The Dutch government has announced that from January 1 next year, the minimum wage for employees will increase by 10.15 per cent.
Through a statement issued on Friday, November 18, the government emphasised that the cabinet has decided to make working more rewarding with this increase, SchengenVisaInfo.com reports.
In addition, the same also revealed that the government is implementing an additional increase of 8.05 per cent on top of the six-month adjustment for the first time since its launching in 1969.
As a result, the minimum wage for full-time workers will increase from €1,756.20 to €1,934.40 gross per month.
As regards the statutory gross minimum wage for employees aged 21 and over with full-time employment, it is as follows:
- €1,934.40 per month
- €446.40 per week
- €89.28 per day
The Dutch authorities had announced last August that the monthly minimum wage had increased by 1.8 per cent since July 1. The same was set to remain effective until August next year.
According to the government, then, the minimum gross monthly wage for workers above the age of 21 with full employment increased from €1,725.00 to €1,756.20. At the same time, the government added that for all other age groups, the gross minimum wage also increased by 1.8 per cent.
The current employment law in the Netherlands does not determine how many hours there are in a full working week. Thus, the working period may vary from one company or institution to another, from 36 to 49 hours in a full week. Thus the minimum wage does not change in cases when employers have longer or shorter working hours.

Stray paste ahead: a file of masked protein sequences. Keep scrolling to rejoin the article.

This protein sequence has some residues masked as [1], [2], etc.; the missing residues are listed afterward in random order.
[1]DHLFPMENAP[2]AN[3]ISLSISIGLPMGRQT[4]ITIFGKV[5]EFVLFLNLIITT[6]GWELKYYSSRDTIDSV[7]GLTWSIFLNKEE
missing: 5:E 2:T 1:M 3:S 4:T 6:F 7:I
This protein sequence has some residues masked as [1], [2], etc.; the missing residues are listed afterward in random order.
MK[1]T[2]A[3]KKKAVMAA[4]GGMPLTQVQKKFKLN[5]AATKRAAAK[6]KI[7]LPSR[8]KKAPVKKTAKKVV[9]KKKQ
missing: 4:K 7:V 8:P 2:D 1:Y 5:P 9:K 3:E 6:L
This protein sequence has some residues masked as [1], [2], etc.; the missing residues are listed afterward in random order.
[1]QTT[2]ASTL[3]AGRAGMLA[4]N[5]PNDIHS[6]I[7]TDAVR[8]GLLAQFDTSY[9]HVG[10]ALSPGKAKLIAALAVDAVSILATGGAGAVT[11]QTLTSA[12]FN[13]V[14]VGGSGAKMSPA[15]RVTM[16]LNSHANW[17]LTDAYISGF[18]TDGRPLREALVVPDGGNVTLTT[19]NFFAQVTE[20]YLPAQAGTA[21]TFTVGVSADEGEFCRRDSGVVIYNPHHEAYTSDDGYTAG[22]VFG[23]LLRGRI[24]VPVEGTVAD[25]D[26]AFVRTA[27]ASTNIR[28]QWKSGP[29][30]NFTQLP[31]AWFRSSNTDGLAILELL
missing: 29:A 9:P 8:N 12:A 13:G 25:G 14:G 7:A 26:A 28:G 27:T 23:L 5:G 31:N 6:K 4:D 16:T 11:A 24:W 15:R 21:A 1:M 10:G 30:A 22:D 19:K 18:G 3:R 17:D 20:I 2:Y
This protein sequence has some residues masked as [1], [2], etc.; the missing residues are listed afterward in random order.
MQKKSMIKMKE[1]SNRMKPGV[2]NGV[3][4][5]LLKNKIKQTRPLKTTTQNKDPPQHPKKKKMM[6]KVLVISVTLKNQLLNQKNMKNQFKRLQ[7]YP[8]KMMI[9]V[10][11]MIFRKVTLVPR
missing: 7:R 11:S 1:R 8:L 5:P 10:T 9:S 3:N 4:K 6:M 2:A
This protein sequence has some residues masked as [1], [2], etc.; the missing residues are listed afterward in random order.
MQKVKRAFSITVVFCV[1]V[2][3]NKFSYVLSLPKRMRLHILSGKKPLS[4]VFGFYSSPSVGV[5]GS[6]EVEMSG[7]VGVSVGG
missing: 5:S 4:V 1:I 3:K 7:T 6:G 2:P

As the government explains, the minimum wage rule also applies to employees who have employment permits.
The government also noted that employees coming from non-EU countries are obliged to apply for a work permit in the Netherlands.
On July 20, the EU Parliament said it would approve new minimum wage rules for EU workers. According to MEPs, with these new rules for minimum wages, they want to guarantee that everyone in the bloc has a good standard of living.
In addition, based on the new rules, a real increase in wages will be seen in several EU countries, thus avoiding competition. However, MEPs said they expect the minimum wage increase to reduce the gender wage gap, considering that around 60 per cent of EU citizens earning the minimum wage are women.
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